9jafeminista: Can you tell us a little about yourself?
Osundolire Oladapo Ifelanwa: I am a BIG dreamer, child in an adult’s body, an architect in Real Estate. And I love to write. I
once attempted to travel from Lagos, across the Sahara desert to London by road with Newton Jibunoh.
9jafeminista: You sound like the very adventurous type. You’re a biker and a mechanical toys lover … You own a bike right?
Osundolire Oladapo Ifelanwa: Yes, I adore sports bikes and I would make them my primary means of transport if I could. It leaves you to the thoughts in your head and 1000 rpms revving beneath your yansh. I genuinely love adventure. I think being born a Nigerian limits how far I will be willing to go for adventure. That notwithstanding, I still scrape the little I can to sate my adrenaline thirst.
9jafeminista: Would you say being a man is also an advantage? I know very few female bikers.
Osundolire Oladapo Ifelanwa: I can’t tell. I haven’t been a woman before. Truth is I’ve only met one. I only see a few like Speediva on the road with their Yamahas. On a serious note, I think our society silently limits women’s foray into the adventurous.
9jafeminista: How many women were on that trip through the Sahara?
Osundolire Oladapo Ifelanwa: On the Sahara expedition we had quite a number you’ll be amazed to know, almost 15. And there was this one Sola Obiwusi who clocked more driving time than almost every other guy. She practically singlehandedly drove even when she took ill on the trip.
9jafeminista: How many men?
Osundolire Oladapo Ifelanwa: Men were about 40. Or let me say 30 taking out the camera crew and soldiers and officials.
9jafeminista: How far did you guys get?
Osundolire Oladapo Ifelanwa: We went as far as Agadez in Niger Republic.
9jafeminista: Why didn’t you guys finish the journey?
Osundolire Oladapo Ifelanwa: War in Libya. Coup … in Niger. We could have become diplomatic bargaining chips with the size of our cavalcade.
9jafeminista: In the story you sent to us (coming up in our next issue) you examined the life of a house maid. Especially the under-aged ones in Nigeria would you say the girl’s experience kind of sums up the experience of housemaids? Generally
Osundolire Oladapo Ifelanwa: I can’t say for certainty but I believe largely it does. We treat them like property don’t we?
9jafeminista: Why do you think the maltreatment of maids is the norm?
Osundolire Oladapo Ifelanwa: Because we lack what I call mutual self- respect.
9jafeminista: What does mutual self -respect mean?
Osundolire Oladapo Ifelanwa: Older people to younger people, employer to employees, parents to children … masters to servants. I want to believe we believe subordinates do not have as much right to existence as superiors have. So we ride rough shod over their person, goals and super impose our wishes on them.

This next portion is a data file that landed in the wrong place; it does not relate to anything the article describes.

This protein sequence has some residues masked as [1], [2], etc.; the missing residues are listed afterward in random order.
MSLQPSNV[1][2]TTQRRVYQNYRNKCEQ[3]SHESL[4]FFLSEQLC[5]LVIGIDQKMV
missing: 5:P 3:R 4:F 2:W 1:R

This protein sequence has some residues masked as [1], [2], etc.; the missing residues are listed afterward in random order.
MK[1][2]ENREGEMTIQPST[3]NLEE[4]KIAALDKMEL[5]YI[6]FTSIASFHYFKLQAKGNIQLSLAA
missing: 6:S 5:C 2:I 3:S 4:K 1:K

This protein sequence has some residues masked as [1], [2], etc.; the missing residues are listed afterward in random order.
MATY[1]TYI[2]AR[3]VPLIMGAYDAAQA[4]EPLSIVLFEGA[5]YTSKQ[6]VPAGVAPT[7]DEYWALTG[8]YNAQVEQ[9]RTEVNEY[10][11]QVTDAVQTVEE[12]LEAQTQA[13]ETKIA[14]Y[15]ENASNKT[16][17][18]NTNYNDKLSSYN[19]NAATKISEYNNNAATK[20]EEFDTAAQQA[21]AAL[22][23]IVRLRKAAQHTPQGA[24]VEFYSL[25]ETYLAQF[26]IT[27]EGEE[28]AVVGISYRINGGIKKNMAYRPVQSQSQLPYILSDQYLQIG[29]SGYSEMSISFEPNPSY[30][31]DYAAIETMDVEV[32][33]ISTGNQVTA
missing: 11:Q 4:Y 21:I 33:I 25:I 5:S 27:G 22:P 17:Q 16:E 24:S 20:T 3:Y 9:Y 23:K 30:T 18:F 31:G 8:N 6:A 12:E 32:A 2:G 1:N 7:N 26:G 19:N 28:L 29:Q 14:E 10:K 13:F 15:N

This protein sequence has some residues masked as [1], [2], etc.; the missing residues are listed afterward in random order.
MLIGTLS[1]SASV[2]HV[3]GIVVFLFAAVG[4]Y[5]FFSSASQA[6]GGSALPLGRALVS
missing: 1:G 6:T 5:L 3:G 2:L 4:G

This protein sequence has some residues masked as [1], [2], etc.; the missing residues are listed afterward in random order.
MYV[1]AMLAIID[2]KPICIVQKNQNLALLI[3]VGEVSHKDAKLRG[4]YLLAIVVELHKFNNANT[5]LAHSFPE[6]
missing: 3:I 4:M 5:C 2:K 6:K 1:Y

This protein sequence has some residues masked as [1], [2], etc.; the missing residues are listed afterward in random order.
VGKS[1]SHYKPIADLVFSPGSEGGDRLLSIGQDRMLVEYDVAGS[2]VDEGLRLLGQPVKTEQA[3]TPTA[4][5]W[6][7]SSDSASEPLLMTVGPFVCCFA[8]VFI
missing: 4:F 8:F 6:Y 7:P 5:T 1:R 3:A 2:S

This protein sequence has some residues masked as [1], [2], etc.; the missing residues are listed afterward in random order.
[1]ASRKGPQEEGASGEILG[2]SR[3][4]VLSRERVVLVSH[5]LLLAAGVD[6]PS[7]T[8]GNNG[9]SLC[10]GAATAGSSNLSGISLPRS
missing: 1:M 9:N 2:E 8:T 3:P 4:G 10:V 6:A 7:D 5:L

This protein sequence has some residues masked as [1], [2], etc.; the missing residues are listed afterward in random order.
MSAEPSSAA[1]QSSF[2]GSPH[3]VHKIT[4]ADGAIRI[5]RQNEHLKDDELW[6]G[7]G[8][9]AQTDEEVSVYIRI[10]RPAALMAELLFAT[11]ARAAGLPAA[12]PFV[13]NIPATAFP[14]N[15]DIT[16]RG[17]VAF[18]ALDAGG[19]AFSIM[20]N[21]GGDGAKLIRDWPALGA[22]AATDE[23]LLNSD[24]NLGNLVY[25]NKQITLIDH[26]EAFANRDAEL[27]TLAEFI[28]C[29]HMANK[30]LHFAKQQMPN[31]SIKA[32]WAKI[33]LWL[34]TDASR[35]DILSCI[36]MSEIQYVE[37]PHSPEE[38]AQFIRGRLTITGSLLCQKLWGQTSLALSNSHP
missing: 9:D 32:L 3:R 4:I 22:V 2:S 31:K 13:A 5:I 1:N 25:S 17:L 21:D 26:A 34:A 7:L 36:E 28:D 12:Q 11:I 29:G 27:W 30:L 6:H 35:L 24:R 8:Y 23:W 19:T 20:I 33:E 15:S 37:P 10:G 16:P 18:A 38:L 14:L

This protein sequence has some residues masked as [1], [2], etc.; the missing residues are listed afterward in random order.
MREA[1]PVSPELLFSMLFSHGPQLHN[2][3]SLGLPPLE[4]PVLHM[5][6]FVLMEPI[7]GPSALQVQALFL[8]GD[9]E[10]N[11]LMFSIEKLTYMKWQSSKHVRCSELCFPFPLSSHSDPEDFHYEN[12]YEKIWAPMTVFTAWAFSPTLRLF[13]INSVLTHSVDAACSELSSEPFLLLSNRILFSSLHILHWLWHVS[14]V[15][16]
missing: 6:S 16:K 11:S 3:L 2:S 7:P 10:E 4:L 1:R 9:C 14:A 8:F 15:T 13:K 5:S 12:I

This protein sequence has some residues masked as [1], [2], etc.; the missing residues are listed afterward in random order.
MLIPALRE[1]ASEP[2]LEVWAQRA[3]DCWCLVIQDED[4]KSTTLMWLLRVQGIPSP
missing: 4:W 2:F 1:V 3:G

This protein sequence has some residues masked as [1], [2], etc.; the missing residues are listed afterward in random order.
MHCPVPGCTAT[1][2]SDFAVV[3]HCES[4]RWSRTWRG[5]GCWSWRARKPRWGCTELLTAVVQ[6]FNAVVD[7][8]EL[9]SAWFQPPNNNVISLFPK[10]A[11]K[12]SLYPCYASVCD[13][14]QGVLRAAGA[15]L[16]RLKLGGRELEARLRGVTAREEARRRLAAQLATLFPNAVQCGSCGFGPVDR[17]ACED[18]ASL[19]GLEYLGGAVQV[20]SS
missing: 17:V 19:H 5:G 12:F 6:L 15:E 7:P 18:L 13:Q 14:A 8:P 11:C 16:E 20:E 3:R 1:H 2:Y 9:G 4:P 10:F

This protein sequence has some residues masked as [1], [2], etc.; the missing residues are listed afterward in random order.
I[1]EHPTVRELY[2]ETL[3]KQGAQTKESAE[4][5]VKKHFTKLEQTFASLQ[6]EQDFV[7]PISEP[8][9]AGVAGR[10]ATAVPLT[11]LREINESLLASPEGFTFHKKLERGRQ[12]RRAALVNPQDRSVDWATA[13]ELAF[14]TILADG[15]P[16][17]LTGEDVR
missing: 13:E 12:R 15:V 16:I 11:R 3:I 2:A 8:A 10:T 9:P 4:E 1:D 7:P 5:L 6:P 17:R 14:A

A maid for instance can’t ask for a second helping. She shouldn’t have an opinion, she should just be the silent mule that hauls the family’s cargo. How does one live like that?
9jafeminista: Would you say this is a result of the fact that generally women are expected to be all of the things you’ve listed above? The neck, the one that should not have an opinion? The one not allowed to go on adventures because it is dangerous?
Osundolire Oladapo Ifelanwa: I think we limit girls in a sense.
9jafeminista: Have you ever wondered why there are more female underage helps than male?
Osundolire Oladapo Ifelanwa: The males are a threat of theft and peadophilia. More so we tend to believe girls do better as house helps. Even though we started that indoctrination when boys have the liberty to play football while their sisters are busy helping in the kitchen.
9jafeminista: In your opinion how are women limited and how does this affect men?
Osundolire Oladapo Ifelanwa: Women are limited by the patriarchal structure of the world in general. As girls, they can’t climb trees or fight. As young women they should keep their virginity for their husbands (don’t get me wrong I advocate for keeping ones virginity). They can’t leave home till they marry. They have to change their names when they marry. They have to be the one to stay at home to cater for kids while the husband provides.
I think this subjugation gives men power. But in the same breath I think an equal appreciation of our complementary roles is essential to prevent anarchy. I also think embracing fairness and having a mindset of reviewing age old ideologies will help restore that balance.
9jafeminista: Were you a Virgin when you got married?
Osundolire Oladapo Ifelanwa: Yes I was. Oops! No I wasn’t…
9jafeminista: But you advocate for virginity before marriage
Osundolire Oladapo Ifelanwa: Yes
9jafeminista: Isn’t that a little hypocritical?
Osundolire Oladapo Ifelanwa: It’s not hypocritical. Sex outside marriage is a sin. Selah. That I failed at it doesn’t mean I don’t consider it the ideal thing.
9jafeminista: In your collection of short stories ‘On a lot of Things’ you were able to write comfortably in the female voice how were you able to do that?
Osundolire Oladapo Ifelanwa: I think I am 70% female. In my constitution.
9jafeminista: Would you say you’re a feminist?
Osundolire Oladapo Ifelanwa: I dislike the tag feminist as I observe it’s becoming a haven for bitter and reactive women to society. I prefer the tag humanist.
9jafeminista: One last question … So you believe in jazz? As in ogun abenu gongo?
Osundolire Oladapo Ifelanwa: (laughs) Yes
9jafeminista: Really? Go on then… Tell us why? Have you seen it in action before?
Osundolire Oladapo Ifelanwa: I haven’t seen it in action before but I premise my belief on the fact that there is more to this world than the things we see and in that little grey area, super natural powers exist. I believe well over 90% of the cow horns tied in red scarves are just charlatan bullshit. But that doesn’t invalidate my firm belief that there is dark magic if I can call it that.